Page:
As we continue our series, it’s important to remember that if you truly want to be successful, there is always work to be done or a price to be paid. This week’s secret requires us to do a psychological gut check and find a way to put our ego in the back seat.
Lesson #2: Be a Servant Leader
None of us works alone. From the smallest home businesses to Fortune 500 companies, people work with other people to get things done. All enterprises (whether you have 2 employees or 20,000) require structure and leadership. But how do you get the most out of the people you work with?
Lead, Follow, or Get Out of the Way
I’m a fan of war movies. And most of those stories portray two stereotypical kinds of leaders. The first type is the one wearing a clean-pressed uniform who barks orders from the safety of a remote command post, unaware or apathetic about the struggles of the men in the trenches. The second type is the one covered in dirt, sweat, and blood who raises their sword and leads the charge into battle.
Without getting into a debate about military strategy, there is a simple lesson to be learned from these scenarios. Leading by example brings out the best in those being led. You want to earn respect? Be willing to do the things you are asking others to do. Somehow, I don’t think William Wallace’s horseback speech in Braveheart would have had the same effect if he had ended it with “And good luck! I’ll be waiting back here if you need me.”
So roll up your sleeves and work to clear the path that you want your army to take. Leaders like that don’t demand any credit or recognition. It just happens naturally. When the battle is over, the troops know which leader put their butt on the line to get the job done.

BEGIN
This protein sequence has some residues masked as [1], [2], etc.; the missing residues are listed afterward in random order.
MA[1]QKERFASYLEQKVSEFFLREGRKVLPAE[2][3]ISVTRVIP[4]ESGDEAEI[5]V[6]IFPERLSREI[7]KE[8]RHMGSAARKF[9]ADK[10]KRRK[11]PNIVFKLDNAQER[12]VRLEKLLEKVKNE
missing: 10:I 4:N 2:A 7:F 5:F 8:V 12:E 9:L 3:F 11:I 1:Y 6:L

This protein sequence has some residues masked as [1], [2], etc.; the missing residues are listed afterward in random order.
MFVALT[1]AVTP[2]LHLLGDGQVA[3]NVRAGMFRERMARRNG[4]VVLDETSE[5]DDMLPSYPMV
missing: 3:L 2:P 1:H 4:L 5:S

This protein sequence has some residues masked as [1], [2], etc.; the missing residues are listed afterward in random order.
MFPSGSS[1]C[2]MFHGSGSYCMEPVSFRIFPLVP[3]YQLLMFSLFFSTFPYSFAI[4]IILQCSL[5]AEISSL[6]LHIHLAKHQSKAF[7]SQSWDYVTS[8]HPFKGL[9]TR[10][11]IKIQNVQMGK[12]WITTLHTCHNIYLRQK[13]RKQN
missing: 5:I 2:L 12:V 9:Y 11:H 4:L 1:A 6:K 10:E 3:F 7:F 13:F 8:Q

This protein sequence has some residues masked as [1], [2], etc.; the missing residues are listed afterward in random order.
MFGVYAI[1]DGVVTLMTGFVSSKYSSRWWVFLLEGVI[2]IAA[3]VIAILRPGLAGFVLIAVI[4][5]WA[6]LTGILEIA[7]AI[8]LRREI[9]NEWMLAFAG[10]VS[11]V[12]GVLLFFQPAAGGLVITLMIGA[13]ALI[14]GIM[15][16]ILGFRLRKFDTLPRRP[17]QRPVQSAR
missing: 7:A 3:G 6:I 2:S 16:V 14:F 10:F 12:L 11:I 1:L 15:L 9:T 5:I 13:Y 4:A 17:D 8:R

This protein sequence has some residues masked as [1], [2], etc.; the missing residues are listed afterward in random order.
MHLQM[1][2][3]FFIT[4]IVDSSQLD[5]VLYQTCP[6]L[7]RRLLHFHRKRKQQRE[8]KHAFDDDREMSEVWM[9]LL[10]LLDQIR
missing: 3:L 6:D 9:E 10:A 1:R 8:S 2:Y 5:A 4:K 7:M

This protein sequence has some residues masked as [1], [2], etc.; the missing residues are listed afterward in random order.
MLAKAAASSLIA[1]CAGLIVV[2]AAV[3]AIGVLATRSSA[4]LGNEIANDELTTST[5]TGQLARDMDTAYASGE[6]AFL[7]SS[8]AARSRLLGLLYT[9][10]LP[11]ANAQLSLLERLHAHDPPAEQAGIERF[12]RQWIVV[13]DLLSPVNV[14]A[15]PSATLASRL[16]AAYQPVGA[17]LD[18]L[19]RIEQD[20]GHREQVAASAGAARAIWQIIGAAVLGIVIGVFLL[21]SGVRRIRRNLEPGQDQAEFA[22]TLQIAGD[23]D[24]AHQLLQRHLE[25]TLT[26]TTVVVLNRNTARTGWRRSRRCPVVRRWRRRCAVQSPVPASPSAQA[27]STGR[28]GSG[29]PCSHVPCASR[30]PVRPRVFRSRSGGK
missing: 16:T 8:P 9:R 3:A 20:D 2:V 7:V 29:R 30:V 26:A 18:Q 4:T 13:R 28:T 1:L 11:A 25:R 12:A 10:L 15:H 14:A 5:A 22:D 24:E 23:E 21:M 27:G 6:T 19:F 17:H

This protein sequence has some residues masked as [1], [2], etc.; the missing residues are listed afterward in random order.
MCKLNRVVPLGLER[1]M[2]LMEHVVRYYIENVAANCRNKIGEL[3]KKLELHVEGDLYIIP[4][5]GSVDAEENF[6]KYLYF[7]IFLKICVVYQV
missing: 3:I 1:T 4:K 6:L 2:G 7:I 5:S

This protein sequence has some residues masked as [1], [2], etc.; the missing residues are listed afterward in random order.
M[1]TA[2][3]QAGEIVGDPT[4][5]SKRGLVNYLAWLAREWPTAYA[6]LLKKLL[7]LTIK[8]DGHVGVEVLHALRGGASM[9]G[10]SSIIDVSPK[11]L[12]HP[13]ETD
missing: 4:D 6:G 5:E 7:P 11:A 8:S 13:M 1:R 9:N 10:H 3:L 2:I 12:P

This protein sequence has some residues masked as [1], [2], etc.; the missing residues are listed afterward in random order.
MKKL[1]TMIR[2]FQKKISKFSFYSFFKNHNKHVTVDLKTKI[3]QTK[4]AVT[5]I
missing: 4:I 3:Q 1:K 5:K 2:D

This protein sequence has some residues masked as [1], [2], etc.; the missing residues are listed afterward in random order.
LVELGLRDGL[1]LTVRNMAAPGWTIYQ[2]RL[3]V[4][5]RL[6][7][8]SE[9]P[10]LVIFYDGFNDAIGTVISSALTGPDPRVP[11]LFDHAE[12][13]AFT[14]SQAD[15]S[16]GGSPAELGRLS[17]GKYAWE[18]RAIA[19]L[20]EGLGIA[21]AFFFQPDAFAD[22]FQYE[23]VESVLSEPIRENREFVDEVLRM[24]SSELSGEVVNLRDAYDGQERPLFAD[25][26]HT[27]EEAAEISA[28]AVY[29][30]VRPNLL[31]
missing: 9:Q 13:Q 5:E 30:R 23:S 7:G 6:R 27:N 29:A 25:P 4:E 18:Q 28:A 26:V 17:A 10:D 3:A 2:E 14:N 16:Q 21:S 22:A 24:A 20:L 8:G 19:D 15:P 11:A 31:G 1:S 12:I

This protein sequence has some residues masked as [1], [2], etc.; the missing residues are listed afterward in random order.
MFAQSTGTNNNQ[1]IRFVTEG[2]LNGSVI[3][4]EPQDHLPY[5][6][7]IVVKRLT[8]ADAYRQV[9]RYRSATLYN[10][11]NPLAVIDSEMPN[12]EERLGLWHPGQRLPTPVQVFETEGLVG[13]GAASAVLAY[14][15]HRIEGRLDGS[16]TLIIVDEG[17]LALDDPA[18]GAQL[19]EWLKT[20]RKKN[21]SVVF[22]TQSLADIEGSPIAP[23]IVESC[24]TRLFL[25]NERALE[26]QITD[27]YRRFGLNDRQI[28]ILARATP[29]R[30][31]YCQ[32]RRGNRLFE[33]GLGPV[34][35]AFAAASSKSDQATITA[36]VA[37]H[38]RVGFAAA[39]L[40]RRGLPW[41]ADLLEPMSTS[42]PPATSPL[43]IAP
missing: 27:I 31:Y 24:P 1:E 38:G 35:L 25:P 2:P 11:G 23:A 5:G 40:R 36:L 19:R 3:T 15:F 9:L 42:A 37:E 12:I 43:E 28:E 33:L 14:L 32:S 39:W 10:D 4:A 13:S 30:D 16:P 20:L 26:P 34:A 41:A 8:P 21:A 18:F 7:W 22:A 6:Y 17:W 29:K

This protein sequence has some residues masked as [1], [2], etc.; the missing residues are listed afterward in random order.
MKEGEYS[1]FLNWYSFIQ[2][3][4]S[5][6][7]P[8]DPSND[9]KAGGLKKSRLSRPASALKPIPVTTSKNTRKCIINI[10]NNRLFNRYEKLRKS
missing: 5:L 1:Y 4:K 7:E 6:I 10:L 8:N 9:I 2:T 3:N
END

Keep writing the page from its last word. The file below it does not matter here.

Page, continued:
Humility vs. Elitism
From higher pay to greater recognition, people pursue leadership positions for a variety of reasons. We all know someone whose leadership style involves nothing more than flexing the muscle of their ego or title. Sometimes it’s as simple as “get me some coffee.” Other times, they make major policy changes with the always helpful explanation “because I’m the boss.” That’s elitism.
When your face needs to be the one on the brochure or in the commercial (even if market research says to go a different way). When you worry more about getting the credit than about getting results. That’s elitism. And in the long run, it’s not effective. Elitist leaders do not earn respect. They might demand (and get) temporary obedience; but they won’t win the hearts and loyalty of their people.
There’s a better way to help your organization succeed… Help other people succeed. It takes effort to build people up. It takes humility and courage to put your pride aside and invest in people. Whether that investment takes the form of time, energy, or sweat equity; it always pays dividends.
When you take a chance on people and work side-by-side with them – you give them a chance to grow, to perform, and to surprise you. That’s servant leadership. Can you be burned by putting trust in